E-33A-01, Dataran 3 Two,
No. 2, Jalan 19/1, Petaling Jaya,
Tel: 03-7957 1441
Business hours: 7.00am to 10pm, daily.
ARMED with knowledge that Ravi’s at Dataran 3 Two would be spick-and-span, there was no hesitation on my part to visit them again.
Anyone who has dined here will know of the restaurant’s plus points — it is constantly swept, tables wiped down with smartly dressed waiters tending to your order and, of course, clean washrooms.
The familiarity of its bright and cheery surroundings, its South Indian workers dressed in bumble bee colours and customers digging into their food or enjoying a piping hot cup of teh tarik, reminded me just how long it had been since my last visit.
Upon the invitation of its owners, we proceeded to the far end of the restaurant, closer to the chef’s corner which allowed us to watch the cooks in action as they tackled orders for chapati, puri, tosai, roti canai and appam as well as stir-fried items.
The restaurant’s director Don Kurian pointed out the layout here — chiller at the front, hot area where pre-cooked dishes were kept in chafing dishes and the chef’s corner for hot from the wok, off the pan and off the gridiron dishes.
“We are a typical South Indian restaurant with a difference as we also serve claypot dishes of fish, chicken, mutton and prawns,” he said.
The claypots used here are not the claypots seen in South Indian cooking shows or in Tamil movies as the owners opted for Chinese claypots for their spicy, masala-rich dishes.
So, Ravi’s is not all that South Indian as there are Malaysian accents to the way the menu was created.
There are a variety of Indian breads and curries but the dead give-away to the local flavour is the nasi lemak, mee mamak, mee hoon goreng and local kuih like ketayap, curry puff and kuih lapis on the menu.
You will not find any of these dishes at a South Indian restaurant in India which have pretty restrictive menus.
I also noticed Chicken Tandoori, a famous North Indian savoury dish, on the menu.
In beginning my gastronomic adventure, I asked to try the restaurant’s popular deep-fried fare of prawns, crab, fish, chicken and squid.
Sitting in a marinade of chilli, spices and salt — the fresh flavourful items are identified by the customer and then speedily fried by the quick kitchen hands.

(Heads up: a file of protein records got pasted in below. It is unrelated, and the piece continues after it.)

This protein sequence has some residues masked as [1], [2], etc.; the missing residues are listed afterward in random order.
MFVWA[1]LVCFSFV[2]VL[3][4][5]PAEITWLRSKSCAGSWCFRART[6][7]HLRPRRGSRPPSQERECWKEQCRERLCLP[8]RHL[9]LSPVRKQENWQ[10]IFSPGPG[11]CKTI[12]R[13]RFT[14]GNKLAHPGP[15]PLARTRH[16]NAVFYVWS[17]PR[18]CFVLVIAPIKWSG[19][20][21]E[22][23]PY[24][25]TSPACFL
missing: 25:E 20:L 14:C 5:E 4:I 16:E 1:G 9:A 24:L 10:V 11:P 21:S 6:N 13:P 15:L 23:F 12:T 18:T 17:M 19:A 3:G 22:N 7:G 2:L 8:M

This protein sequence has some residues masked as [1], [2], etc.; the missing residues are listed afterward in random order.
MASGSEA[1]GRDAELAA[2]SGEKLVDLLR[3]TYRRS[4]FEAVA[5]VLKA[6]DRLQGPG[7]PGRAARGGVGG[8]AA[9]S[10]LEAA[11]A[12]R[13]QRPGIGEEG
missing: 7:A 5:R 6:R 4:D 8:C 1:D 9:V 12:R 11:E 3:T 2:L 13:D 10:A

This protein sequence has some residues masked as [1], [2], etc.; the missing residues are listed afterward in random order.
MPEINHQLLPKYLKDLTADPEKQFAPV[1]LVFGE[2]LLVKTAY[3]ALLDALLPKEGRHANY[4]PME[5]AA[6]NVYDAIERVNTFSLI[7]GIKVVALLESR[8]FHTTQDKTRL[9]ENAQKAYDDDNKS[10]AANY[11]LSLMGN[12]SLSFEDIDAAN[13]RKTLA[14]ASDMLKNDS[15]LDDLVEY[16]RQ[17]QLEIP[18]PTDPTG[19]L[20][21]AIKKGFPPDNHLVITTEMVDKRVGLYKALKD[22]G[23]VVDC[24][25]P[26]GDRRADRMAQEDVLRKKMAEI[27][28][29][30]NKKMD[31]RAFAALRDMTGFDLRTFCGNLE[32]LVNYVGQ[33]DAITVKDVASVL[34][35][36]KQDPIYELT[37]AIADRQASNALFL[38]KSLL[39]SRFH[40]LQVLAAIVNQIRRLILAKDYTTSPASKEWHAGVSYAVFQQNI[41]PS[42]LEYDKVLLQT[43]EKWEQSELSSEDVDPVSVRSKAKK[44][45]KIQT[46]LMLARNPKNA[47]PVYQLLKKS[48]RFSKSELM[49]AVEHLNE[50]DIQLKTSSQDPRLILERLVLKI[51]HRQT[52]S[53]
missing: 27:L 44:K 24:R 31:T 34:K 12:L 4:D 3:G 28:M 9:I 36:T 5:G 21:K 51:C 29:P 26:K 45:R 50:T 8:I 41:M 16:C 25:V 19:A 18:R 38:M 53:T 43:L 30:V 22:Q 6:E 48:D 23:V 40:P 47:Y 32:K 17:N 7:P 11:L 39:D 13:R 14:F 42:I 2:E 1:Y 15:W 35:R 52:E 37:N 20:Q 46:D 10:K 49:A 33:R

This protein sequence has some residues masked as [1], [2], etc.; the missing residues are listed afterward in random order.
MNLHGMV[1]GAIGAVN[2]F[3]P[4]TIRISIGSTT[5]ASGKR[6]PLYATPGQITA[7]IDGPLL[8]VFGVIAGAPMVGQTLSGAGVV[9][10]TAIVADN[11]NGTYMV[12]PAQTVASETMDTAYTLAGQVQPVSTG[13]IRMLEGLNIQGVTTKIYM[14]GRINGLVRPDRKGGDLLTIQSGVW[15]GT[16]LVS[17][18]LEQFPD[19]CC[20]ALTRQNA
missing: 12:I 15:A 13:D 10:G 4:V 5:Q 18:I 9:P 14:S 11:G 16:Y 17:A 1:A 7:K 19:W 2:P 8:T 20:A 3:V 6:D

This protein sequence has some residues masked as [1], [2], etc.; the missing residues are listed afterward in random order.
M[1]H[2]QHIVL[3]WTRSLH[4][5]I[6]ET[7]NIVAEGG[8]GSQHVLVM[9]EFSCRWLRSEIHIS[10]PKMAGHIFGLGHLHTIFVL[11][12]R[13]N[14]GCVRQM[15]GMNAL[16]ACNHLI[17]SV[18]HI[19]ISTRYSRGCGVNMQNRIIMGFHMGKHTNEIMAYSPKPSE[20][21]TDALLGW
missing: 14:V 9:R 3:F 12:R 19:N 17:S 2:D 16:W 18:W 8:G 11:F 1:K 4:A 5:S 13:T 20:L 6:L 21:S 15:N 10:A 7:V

Enticed by the aroma of the fried dishes, we tasted each and every dish placed before us.
It is difficult to find fault with deep-fried dishes but the slightly overcooked large prawns, though somewhat chewy, were nevertheless tasty and the deep-fried bulus fish made its point why it reigns as a best seller here.
The Chicken 65, I felt, lacked the usual slapped on red hue but who can refuse fried chicken.
Ravi’s grilled items are priced a little higher from the deep-fried fare and offers fish, meat, crab, prawns and squid.
From this section, we indulged in spicy prawns and Spanish mackerel that revealed a sambal marinade that was spicy with a sharp piquancy of ginger.
The Ravi’s food trail then led us to the claypot dishes and here on, it was a continued encounter with spicy food.
The head cook uses his own masala mix with a range of spices for his seafood, poultry and meat dishes.
I found the masala mix appropriate for meat and poultry items but a tad too strong for the seafood dishes because the spices overpowered the subtle taste of the seafood.
Its Chicken Varuval, Pepper Chicken and Mutton Varuvel are some of the savoury delights you might find at the buffet section which also has a selection of vegetarian dishes.
For hygienic purposes, all dishes are kept warm and covered.
Even flies are not enticed to pay Ravi’s a visit.
Other tasty treats are Mutton Chop, Curry Mutton, Crab Masala, Sambal Prawn and Sotong Masala to go with either rice, chappati, paratha, aloo paratha, fluffy roti canai, idly, uttapam, poori and appam.
The appam here is worth a return trip as it is the best lightweight meal to have, especially the one prepared with brown sugar….yummy!
The restaurant also does its part in going green for the environment using LED lights and T5 tubes with hydro-carbon gas air-conditioners to cool the place.
This is the writer’s personal observation and is not an endorsement by StarMetro.